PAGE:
There are many things councils do. But we can’t think of many which are as important as safeguarding our children, and providing them with the best start in life.
So it’s a source of real pride that Leeds under its Labour Council won the award this last week – as the best provider of Children’s Services in the country.
This is a huge turn around from the situation in 2009 – when inspectors rated the city’s services as inadequate.
The Labour administration which took over in 2010 made children and their safety a high priority.
This award is a measure of their success – and of the hard work and dedication of all those who work with and for Leeds’ children.
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At the 20th annual Local Government Chronicle Awards, one of the most prestigious events in the local government calendar, Leeds City Council’s children’s services department was presented with the ‘Children’s Services’ award.

A panel of judges, made up of senior and influential figures from the public sector, decided Leeds City Council was the top authority for its innovative approach and work to make a difference to the lives of children and young people.

The judges commented on “A genuinely ambitious programme reaching out to all children and young people across the city, through concerted interagency drive and an obvious clarity of leadership.”

Judith Blake, Labour leader of Leeds City Council was delighted:
“This is fantastic recognition for all of the staff who work so hard to make Leeds the best place for children to grow up in. This award is for the people who teach, protect, raise ambition and aspirations, people who go the extra mile to give Leeds children the best start in life.
“This is one of the most prestigious awards in local government and we were up against some very high quality opposition. We are very proud that the judges recognised what we do here in Leeds to make a real difference in the lives of children.”

Of the core cities inspected by Ofsted so far, Leeds is the only one to have its children’s services rated as ‘good’ overall with ‘outstanding’ leadership, management and governance.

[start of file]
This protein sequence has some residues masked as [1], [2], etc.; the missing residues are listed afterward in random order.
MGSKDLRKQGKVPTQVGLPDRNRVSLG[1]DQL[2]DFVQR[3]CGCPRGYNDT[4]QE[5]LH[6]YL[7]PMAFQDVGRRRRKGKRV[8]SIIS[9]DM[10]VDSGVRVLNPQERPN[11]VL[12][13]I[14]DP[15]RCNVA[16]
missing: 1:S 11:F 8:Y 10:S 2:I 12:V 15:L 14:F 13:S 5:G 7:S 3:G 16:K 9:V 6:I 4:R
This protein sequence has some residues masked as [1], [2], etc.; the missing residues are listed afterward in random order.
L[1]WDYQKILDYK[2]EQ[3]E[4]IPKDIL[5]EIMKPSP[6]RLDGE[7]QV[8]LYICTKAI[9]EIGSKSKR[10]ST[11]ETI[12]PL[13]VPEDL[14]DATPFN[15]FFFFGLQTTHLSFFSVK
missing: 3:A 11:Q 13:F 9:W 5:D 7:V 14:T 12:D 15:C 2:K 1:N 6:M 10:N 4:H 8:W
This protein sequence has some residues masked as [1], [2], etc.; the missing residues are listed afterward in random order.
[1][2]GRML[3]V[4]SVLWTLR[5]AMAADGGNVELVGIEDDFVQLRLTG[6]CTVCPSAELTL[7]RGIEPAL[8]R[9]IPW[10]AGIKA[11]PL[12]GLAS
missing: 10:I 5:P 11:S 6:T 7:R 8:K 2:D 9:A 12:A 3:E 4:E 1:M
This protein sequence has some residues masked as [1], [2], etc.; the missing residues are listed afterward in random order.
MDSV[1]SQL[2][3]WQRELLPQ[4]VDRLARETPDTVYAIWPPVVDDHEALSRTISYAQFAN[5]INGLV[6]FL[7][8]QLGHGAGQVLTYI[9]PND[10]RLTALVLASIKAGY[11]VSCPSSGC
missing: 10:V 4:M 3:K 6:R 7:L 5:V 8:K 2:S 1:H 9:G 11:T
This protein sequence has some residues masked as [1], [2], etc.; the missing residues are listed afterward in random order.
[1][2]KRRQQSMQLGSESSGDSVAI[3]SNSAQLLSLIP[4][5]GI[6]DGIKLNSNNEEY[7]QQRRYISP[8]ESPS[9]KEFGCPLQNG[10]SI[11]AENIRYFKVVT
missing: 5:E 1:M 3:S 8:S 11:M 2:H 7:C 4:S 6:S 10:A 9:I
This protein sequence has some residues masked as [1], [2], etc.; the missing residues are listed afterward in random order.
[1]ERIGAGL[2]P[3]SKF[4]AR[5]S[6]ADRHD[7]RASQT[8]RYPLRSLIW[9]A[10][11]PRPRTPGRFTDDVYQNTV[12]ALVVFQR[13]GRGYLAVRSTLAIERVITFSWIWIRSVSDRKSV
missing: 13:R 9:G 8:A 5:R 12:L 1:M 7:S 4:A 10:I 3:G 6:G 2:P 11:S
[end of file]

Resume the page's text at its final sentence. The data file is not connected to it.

In December 2015, the government acknowledged Leeds as having an ‘exemplar’ children’s services.
Leeds is now one of just three local authorities chosen to be part of the Department for Education’s ‘improvement framework’, and is working to support other local councils.
Since the inspection, more than one third of all local authorities have visited Leeds to find out more about how we do things here – and how we’ve managed to turn failure into nationally-recognised success in just 6 years.

Leeds Labour Council is supporting children to have the best start in life.

The figures speak for themselves

• The number of children in care has reduced by 14.8% between March 2012 and October 2015 – compared to a national increase of 3.7% between March 2012 to March 2015. This not only improves outcomes for children, it has also saved approximately £15m between April 2012 and November 2015.

• Between July 2011 and October 2015 the figure for young people Not in Education, Employment or Training [NEETS] has reduced by 34.6% or 744 children.

But the council is not resting on its – well earned – laurels.

• In November, a £45m council investment was approved to create world class provision on four sites for pupils with social and emotional mental health needs through a new academy.

• It has also launched Leeds Baby Steps to deliver perinatal support and education to families with complex lives.

And the Child Friendly Leeds campaign goes from strength to strength. It has celebrated its third birthday- and now has the support of over 350 ambassadors.

On May 5 you’ll have a chance to vote – in Local Council and Police Commissioner elections.
Labour in Leeds has delivered – and that’s been recognised nationally.
Make sure Labour has the chance to go on doing the best for the people of Leeds.

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One thought on “Labour – delivering for children: Leeds is top authority for its work with children and young people

  1. It is good to see that in areas of safeguarding, and giving a child a better start in life that Leeds is doing its bit.

    However, i would imagine many parents and young people might disagree with the wording at the start of this article. Was it not LCC who removed the ‘free’ swimming charge from children at their local sports or swimming pools? Where did the suggestion of ‘free’ bus passes during schools holidays go? Financially excluding some young people from accessing museums, sports centres, and more….. Continuous financial cuts in the Youth Activity Fund through Community Committees, whilst clinging onto vanity schemes such as additional cycle lanes. Closure of youth centres, or the lack of community centres for youth groups to attend. We can continue to blame central Government for the reduction in LA budgets. The fact remains most of the above happened during the previous two Labour terms of office. It might do the local candidate some good to talk to local parents in the LS16 locality and establish what they feel is missing for their children, and then ask some of the children too.

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